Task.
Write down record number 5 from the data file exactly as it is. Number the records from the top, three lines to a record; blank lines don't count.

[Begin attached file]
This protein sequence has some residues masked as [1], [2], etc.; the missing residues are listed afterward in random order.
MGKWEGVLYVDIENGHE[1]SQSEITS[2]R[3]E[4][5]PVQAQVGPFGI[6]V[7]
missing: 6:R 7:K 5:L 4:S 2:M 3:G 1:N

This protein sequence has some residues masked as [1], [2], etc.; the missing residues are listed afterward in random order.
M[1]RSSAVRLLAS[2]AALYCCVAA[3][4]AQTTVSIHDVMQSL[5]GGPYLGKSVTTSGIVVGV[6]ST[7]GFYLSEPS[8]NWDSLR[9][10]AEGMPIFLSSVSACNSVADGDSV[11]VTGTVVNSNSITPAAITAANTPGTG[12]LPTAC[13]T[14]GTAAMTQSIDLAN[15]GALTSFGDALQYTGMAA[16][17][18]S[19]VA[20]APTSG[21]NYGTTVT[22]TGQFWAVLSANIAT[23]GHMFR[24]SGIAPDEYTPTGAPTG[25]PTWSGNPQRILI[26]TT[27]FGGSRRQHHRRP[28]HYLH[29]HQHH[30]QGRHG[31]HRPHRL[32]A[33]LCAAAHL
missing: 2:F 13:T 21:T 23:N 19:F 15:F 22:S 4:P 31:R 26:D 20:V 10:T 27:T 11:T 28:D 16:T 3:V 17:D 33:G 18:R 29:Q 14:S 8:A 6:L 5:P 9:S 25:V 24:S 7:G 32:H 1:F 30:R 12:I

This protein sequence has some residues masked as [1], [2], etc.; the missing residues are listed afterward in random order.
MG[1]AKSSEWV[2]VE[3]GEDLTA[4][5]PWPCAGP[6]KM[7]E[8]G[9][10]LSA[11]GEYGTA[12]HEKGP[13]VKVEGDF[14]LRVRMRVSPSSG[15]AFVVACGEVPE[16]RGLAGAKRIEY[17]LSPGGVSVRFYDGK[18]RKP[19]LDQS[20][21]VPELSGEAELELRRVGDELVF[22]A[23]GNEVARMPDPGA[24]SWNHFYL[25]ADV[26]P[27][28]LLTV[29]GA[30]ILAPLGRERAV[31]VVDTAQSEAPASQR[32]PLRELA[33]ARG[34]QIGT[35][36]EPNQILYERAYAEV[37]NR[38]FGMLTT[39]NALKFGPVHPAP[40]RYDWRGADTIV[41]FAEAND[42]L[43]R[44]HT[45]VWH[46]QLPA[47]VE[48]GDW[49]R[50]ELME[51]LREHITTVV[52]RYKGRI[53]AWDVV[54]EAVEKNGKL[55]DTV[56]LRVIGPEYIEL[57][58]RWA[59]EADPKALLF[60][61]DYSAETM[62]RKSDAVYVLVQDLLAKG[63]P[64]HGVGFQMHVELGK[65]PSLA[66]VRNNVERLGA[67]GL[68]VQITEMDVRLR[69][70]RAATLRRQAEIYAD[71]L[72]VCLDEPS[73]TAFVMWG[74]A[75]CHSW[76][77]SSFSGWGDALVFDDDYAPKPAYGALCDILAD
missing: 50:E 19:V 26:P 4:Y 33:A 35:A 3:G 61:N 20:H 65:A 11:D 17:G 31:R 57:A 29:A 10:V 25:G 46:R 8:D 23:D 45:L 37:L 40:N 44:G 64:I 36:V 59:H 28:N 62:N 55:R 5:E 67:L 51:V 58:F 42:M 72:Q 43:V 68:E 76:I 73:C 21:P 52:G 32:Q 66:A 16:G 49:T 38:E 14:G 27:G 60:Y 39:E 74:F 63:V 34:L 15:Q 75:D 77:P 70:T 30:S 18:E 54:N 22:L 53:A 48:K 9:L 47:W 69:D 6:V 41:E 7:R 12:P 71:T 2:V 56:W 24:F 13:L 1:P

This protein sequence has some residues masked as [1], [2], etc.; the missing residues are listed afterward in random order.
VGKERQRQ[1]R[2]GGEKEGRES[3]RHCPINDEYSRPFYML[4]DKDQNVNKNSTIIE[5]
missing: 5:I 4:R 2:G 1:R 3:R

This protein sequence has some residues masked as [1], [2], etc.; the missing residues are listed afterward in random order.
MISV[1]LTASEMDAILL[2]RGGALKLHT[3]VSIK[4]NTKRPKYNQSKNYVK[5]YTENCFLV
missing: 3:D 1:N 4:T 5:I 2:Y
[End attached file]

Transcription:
This protein sequence has some residues masked as [1], [2], etc.; the missing residues are listed afterward in random order.
MISV[1]LTASEMDAILL[2]RGGALKLHT[3]VSIK[4]NTKRPKYNQSKNYVK[5]YTENCFLV
missing: 3:D 1:N 4:T 5:I 2:Y